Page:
Media Release

Federation Internationale de Football Association

FIFA Strasse 20, P.O Box 8044 Zurich, Switzerland, +41 (0) 43 222 7777

New FIFA doping booklet – education just as important as sanctions

With approximately 20,000 doping tests conducted per year, no other sport is as active in this area as football. FIFA's statistics show that only 0.4% of these tests are positive, and in the main, any positive tests are for recreational drugs such as marijuana and cocaine, as just 0.07% are for performance-enhancing anabolic steroids. "This extremely low incidence backs up our strategy, as education and explanation is just as important as imposing sanctions," said Dr Michel D'Hooghe, the chairman of the FIFA Sports Medical Committee.

FIFA's anti-doping strategy is based on education and prevention, together with regular doping tests in and out of competition. The medical department of world football's governing body will be driving this point home at the 2006 FIFA World Cup™ with a new booklet called 'Fight against Doping in Football', which is aimed at players, coaches, officials, managers and the media.

The booklet gives a comprehensive overview of doping-related matters. As well as explaining the history, background and practicalities of FIFA's strategy in the fight against doping in football, the booklet also contains separate sections on the most common substances. The sections are listed according to the frequency in which substances are detected in footballers, with marijuana therefore coming first in the booklet. Other substances such as erythropoietin, growth hormone and blood doping are also covered in detail. FIFA Chief Medical Officer Jiri Dvorak, who is also the chairman of the FIFA Medical Assessment and Research Centre (F-MARC), said: "We have never detected erythropoietin or blood doping in football, for example, but as both substances are always cropping up in the media, we decided that it was important that we describe their effects and dangers."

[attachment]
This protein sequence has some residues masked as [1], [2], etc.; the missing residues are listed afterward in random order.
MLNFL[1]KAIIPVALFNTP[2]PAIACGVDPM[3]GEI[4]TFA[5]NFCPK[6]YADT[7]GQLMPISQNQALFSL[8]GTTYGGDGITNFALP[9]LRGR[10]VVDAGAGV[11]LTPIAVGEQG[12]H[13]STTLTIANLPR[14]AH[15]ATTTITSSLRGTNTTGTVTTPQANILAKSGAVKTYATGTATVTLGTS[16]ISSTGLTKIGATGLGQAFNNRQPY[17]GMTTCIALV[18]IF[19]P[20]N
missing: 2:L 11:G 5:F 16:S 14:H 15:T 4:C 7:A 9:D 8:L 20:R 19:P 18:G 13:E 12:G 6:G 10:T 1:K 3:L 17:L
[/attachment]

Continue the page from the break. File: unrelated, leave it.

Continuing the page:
Players who are injured or ill sometimes require treatment with medication that is on the list of prohibited substances, and in such cases, a request for a therapeutic use exemption (TUE) can be submitted. FIFA and its member associations grant such requests most often for asthma treatment with beta-2-agonists and corticosteroids for acute conditions. As a result, the effects and side-effects of these groups of medications are also described in separate sections.

Clarification of positive test results and decisions regarding sanctions are to protect honest players, but also to punish doping offences consistently. The medico-legal aspects of FIFA's approach, such as the principle of anonymous analyses, separation of powers and individual case management, are explained in another section. The booklet also has a comprehensive glossary and list of abbreviations.

F-MARC is also publishing a comprehensive report on doping in football in the highly-respected 'British Journal of Sports Medicine', which is aimed at medical experts and team and sports doctors in particular. This journal will also be part of the teaching material in the FIFA FUTURO III educational programme for more than 3,000 doctors worldwide.

FIFA has been active in the sphere of sports medicine ever since the mid-1970s. F-MARC was founded in 1994 and its many research activities support world football's governing body in its ongoing fight against doping and injuries.